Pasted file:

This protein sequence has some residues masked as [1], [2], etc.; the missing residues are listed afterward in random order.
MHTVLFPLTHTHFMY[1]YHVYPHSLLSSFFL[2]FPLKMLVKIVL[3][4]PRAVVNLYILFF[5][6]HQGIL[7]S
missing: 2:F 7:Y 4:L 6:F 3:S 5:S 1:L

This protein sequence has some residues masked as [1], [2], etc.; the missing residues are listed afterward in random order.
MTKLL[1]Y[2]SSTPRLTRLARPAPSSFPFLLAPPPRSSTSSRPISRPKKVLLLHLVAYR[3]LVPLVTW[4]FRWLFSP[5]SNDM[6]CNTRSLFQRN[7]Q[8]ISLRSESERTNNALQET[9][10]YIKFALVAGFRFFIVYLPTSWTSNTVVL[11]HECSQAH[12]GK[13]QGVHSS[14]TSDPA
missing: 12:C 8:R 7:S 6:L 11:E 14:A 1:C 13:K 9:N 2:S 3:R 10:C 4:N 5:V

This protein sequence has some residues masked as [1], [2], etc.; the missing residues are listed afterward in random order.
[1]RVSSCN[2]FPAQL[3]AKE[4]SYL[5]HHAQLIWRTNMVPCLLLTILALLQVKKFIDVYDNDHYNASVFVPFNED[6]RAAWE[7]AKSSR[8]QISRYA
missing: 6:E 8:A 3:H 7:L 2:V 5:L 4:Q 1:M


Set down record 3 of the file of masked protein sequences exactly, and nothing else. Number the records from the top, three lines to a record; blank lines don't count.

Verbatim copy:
This protein sequence has some residues masked as [1], [2], etc.; the missing residues are listed afterward in random order.
[1]RVSSCN[2]FPAQL[3]AKE[4]SYL[5]HHAQLIWRTNMVPCLLLTILALLQVKKFIDVYDNDHYNASVFVPFNED[6]RAAWE[7]AKSSR[8]QISRYA
missing: 6:E 8:A 3:H 7:L 2:V 5:L 4:Q 1:M